Sex, Drugs, and Rock ‘n Roll is a credo associated with counter-culture, subversion, and resistance. Subversive sites of contestation exist not only because of constant change but also because of the failure of law to capture and accommodate individual realities, complexities, and varieties. There are many sites where individuals have reacted against dominant social views, perceptions, prescriptions, and propaganda. Some pursue activities, practices, and social arrangements which are illegal, disruptive, or unsanctioned – recent examples being Occupy Movements in light of the 2008 Financial Crisis; Hong Kong’s Umbrella Revolution; Aboriginal blockades and Idle No More movements in Canada; homeless encampments; and polygamist communities.  Such resistance has resulted in positive social change as well as socially sanctioned violence, persecution, and prosecution. Others suppress desires and needs, hide actions, or suffer in obscurity.  The prevailing social approach, action, or reaction may create barriers, thereby excluding the rebels, disrupters, outcasts, abnormals, dissenters, immorals, and perverts from full participation in society.  

The 2015 Osgoode Forum takes a wide, inclusive, view of Sex, Drugs, and Rock ‘n Roll:

·         Sex includes: sex; gender; sex selection; sexual abuse; sexual harassment; sex and gender bias/equity, sexuality; gender; sexual practices; sexual orientation; sex trade; and reproductive rights.

·         Drugs include: illegal drugs; war on drugs; legalization, regulation, and decriminalization; religious or cultural uses; medicines; patenting; indigenous or traditional medicines; regulation of food and natural remedies; medical research funding; availability of life-saving drugs; and mandatory vaccinations.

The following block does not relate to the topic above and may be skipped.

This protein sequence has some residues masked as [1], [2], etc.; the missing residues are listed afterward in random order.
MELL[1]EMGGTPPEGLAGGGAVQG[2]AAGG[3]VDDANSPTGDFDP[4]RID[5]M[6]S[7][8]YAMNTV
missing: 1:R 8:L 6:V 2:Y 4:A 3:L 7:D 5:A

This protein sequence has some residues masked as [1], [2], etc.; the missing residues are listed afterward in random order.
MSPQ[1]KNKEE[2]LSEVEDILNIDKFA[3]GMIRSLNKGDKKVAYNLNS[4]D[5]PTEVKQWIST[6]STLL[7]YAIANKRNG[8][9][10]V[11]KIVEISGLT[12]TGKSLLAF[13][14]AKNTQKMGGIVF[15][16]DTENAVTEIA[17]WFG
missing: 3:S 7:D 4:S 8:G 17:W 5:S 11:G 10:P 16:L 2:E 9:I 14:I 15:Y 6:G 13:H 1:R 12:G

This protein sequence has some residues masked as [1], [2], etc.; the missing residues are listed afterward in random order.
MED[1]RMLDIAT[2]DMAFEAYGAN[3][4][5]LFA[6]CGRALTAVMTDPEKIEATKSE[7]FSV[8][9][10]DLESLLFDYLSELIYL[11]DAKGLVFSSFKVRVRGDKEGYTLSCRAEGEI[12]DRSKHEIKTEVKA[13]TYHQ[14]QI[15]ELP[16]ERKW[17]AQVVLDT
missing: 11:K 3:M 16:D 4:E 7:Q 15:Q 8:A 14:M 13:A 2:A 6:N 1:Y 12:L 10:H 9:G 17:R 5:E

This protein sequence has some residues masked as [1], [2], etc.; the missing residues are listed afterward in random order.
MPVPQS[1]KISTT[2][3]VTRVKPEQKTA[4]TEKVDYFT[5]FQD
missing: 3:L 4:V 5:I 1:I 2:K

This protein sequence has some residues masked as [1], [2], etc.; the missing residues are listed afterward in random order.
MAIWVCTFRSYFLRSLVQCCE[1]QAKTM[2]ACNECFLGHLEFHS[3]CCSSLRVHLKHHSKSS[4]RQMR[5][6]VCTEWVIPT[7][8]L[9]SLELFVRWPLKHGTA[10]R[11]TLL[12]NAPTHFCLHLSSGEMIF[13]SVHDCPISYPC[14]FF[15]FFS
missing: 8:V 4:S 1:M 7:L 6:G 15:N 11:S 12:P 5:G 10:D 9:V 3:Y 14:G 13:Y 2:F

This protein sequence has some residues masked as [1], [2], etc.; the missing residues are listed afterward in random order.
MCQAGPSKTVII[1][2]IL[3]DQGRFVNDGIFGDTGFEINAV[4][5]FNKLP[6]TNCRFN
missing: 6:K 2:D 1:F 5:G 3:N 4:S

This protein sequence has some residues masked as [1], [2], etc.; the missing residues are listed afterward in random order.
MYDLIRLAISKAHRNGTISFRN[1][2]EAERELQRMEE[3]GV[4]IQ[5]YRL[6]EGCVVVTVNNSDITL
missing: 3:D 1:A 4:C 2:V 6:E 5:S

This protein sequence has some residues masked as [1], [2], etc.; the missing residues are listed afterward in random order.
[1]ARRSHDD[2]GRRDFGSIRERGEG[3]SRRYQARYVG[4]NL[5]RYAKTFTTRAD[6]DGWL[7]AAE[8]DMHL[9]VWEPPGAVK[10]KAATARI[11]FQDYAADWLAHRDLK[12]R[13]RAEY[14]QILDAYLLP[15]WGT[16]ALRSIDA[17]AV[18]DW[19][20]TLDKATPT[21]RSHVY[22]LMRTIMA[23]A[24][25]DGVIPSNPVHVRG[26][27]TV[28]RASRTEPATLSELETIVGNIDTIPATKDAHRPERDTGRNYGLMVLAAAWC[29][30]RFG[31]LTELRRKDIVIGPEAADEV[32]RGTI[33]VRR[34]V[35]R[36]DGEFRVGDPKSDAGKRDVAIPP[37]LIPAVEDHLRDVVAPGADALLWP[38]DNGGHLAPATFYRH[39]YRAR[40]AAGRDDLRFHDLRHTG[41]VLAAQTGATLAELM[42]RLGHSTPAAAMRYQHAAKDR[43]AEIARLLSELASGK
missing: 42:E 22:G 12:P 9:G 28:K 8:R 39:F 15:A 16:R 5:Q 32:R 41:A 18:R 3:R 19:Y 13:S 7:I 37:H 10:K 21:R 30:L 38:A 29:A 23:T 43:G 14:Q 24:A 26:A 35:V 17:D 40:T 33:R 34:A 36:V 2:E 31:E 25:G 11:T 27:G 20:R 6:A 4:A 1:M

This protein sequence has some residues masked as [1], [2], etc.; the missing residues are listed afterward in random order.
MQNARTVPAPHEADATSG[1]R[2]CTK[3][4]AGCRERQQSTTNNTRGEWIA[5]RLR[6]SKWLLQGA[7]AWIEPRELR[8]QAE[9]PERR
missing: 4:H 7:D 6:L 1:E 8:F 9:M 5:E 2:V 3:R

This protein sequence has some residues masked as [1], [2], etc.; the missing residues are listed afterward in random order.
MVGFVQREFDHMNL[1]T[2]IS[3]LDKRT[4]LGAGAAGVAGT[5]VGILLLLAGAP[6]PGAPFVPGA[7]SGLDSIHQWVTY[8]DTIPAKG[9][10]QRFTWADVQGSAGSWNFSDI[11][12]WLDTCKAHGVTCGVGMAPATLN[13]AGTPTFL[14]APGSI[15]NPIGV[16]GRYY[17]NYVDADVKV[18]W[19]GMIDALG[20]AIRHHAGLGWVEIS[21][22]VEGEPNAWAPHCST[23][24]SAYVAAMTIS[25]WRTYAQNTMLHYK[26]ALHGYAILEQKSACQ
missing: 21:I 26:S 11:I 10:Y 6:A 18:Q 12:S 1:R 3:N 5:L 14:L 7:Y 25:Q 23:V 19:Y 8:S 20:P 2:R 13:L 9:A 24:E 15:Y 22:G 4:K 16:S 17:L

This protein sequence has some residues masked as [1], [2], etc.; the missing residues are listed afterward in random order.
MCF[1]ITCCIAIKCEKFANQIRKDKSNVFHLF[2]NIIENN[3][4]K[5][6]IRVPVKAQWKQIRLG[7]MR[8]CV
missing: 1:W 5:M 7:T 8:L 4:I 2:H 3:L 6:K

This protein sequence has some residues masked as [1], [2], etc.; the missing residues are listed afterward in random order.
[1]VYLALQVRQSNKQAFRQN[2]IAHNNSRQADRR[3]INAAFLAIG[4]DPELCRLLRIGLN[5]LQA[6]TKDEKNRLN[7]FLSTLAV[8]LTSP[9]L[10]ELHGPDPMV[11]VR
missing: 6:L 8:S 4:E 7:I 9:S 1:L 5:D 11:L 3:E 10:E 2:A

·         Rock ‘n Roll includes: Counter culture, subversion, and resistance; Performers, consumers, and property ownership; censorship; sponsorship; cultural appropriation; intellectual property rights - and many other sites that include, but are not limited to: territoriality; immigration; displacement; land claims; natural and economic resources; and social and ecological conservation.

If you would like to know how your paper fits into the conference topic, email a short description to glsa@osgoode.yorku.ca

As we celebrate the 125th anniversary of Osgoode Hall Law School, the 2015 Forum will focus on change and continuity in the law, and will examine how law is shaped by political, economic, and cultural forces.

We invite participants to reflect on subversive sites in the law in the past, the present, and into the future though proposals for papers, presentations, panels, and other interventions (including art-based and performance contributions) from Master’s and Doctoral students, artists, and activists.

Osgoode is committed to the promotion of interdisciplinary scholarship addressing the nature and function of law and legal institutions, and the impact of law in our changing world. We are eager to accept proposals from a range of disciplines intersecting with law, including: cultural studies, criminology, political science, health studies, gender studies, sociology, anthropology, history, psychology, and philosophy.

 

 

Submissions Guidelines

 

Please submit your abstracts in English to glsa@osgoode.yorku.ca.

 

Abstracts or proposals should be between 250-500 words in length, and should include:

 

(i)            your name,

(ii)          title of the paper,

(iii)         your organization or institution (if any), and

(iv)         a list of up to five keywords.  

 

 

The abstract submission deadline is EXTENDED: end of the day January 31, 2015.

 

Successful applicants will be notified by February 7, 2015.